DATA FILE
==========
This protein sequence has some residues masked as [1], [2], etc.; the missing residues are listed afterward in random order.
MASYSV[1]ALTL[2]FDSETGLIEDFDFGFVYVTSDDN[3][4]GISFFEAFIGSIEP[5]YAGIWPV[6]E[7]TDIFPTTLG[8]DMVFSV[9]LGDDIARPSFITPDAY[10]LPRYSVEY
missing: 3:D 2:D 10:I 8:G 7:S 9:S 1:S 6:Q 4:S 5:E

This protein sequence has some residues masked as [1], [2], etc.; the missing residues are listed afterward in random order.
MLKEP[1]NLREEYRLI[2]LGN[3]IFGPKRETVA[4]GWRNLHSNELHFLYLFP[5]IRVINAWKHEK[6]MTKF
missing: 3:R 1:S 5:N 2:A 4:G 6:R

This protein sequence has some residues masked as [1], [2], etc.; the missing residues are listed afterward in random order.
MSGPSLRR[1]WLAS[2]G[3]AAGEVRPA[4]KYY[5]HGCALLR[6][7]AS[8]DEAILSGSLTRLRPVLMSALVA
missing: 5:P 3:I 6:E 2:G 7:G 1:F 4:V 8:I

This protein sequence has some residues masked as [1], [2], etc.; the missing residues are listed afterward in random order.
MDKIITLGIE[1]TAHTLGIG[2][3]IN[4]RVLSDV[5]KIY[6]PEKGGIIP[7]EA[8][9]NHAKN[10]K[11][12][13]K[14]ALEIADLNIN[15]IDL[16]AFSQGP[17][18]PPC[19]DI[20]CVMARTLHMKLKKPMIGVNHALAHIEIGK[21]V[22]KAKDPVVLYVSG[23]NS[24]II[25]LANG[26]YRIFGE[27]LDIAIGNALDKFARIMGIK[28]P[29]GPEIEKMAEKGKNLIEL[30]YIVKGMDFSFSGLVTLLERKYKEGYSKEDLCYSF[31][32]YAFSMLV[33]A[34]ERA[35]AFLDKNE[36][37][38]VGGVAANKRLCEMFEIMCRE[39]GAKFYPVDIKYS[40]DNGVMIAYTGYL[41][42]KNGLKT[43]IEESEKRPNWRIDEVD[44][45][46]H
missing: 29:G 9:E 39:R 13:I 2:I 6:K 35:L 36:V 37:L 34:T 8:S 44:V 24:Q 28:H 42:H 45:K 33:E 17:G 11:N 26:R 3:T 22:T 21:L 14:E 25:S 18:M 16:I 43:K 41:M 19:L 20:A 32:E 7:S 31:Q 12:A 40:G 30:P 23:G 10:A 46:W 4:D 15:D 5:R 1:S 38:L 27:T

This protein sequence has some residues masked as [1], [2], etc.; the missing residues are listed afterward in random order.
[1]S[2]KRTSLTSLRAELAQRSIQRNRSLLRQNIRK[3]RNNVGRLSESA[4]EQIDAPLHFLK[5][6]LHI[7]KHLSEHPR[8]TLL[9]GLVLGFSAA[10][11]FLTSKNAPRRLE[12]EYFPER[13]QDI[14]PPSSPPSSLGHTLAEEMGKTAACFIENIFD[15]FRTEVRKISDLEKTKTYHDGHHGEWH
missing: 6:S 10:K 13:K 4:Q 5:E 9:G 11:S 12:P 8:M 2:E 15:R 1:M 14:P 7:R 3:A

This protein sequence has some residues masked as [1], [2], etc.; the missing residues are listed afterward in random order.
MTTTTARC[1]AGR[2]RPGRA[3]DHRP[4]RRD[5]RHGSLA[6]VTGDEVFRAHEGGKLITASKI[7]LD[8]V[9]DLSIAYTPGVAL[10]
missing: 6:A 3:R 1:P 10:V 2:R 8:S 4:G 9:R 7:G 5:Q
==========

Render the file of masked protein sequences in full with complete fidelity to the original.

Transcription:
This protein sequence has some residues masked as [1], [2], etc.; the missing residues are listed afterward in random order.
MASYSV[1]ALTL[2]FDSETGLIEDFDFGFVYVTSDDN[3][4]GISFFEAFIGSIEP[5]YAGIWPV[6]E[7]TDIFPTTLG[8]DMVFSV[9]LGDDIARPSFITPDAY[10]LPRYSVEY
missing: 3:D 2:D 10:I 8:G 7:S 9:S 1:S 6:Q 4:S 5:E

This protein sequence has some residues masked as [1], [2], etc.; the missing residues are listed afterward in random order.
MLKEP[1]NLREEYRLI[2]LGN[3]IFGPKRETVA[4]GWRNLHSNELHFLYLFP[5]IRVINAWKHEK[6]MTKF
missing: 3:R 1:S 5:N 2:A 4:G 6:R

This protein sequence has some residues masked as [1], [2], etc.; the missing residues are listed afterward in random order.
MSGPSLRR[1]WLAS[2]G[3]AAGEVRPA[4]KYY[5]HGCALLR[6][7]AS[8]DEAILSGSLTRLRPVLMSALVA
missing: 5:P 3:I 6:E 2:G 7:G 1:F 4:V 8:I

This protein sequence has some residues masked as [1], [2], etc.; the missing residues are listed afterward in random order.
MDKIITLGIE[1]TAHTLGIG[2][3]IN[4]RVLSDV[5]KIY[6]PEKGGIIP[7]EA[8][9]NHAKN[10]K[11][12][13]K[14]ALEIADLNIN[15]IDL[16]AFSQGP[17][18]PPC[19]DI[20]CVMARTLHMKLKKPMIGVNHALAHIEIGK[21]V[22]KAKDPVVLYVSG[23]NS[24]II[25]LANG[26]YRIFGE[27]LDIAIGNALDKFARIMGIK[28]P[29]GPEIEKMAEKGKNLIEL[30]YIVKGMDFSFSGLVTLLERKYKEGYSKEDLCYSF[31][32]YAFSMLV[33]A[34]ERA[35]AFLDKNE[36][37][38]VGGVAANKRLCEMFEIMCRE[39]GAKFYPVDIKYS[40]DNGVMIAYTGYL[41][42]KNGLKT[43]IEESEKRPNWRIDEVD[44][45][46]H
missing: 29:G 9:E 39:R 13:I 2:I 6:K 35:L 36:V 37:L 34:T 8:S 44:V 24:Q 28:H 42:H 45:K 33:E 17:G 11:N 26:R 3:T 22:T 21:L 14:E 25:S 18:M 16:I 43:K 41:M 19:L 20:A 32:E 7:S 31:Q 12:A 40:G 30:P 23:G 10:A 46:W 4:D 15:D 5:R 1:S 38:L 27:T

This protein sequence has some residues masked as [1], [2], etc.; the missing residues are listed afterward in random order.
[1]S[2]KRTSLTSLRAELAQRSIQRNRSLLRQNIRK[3]RNNVGRLSESA[4]EQIDAPLHFLK[5][6]LHI[7]KHLSEHPR[8]TLL[9]GLVLGFSAA[10][11]FLTSKNAPRRLE[12]EYFPER[13]QDI[14]PPSSPPSSLGHTLAEEMGKTAACFIENIFD[15]FRTEVRKISDLEKTKTYHDGHHGEWH
missing: 6:S 10:K 13:K 4:Q 5:E 9:G 11:S 12:P 8:M 2:E 15:R 1:M 14:P 7:R 3:A

This protein sequence has some residues masked as [1], [2], etc.; the missing residues are listed afterward in random order.
MTTTTARC[1]AGR[2]RPGRA[3]DHRP[4]RRD[5]RHGSLA[6]VTGDEVFRAHEGGKLITASKI[7]LD[8]V[9]DLSIAYTPGVAL[10]
missing: 6:A 3:R 1:P 10:V 2:R 8:S 4:G 9:R 7:G 5:Q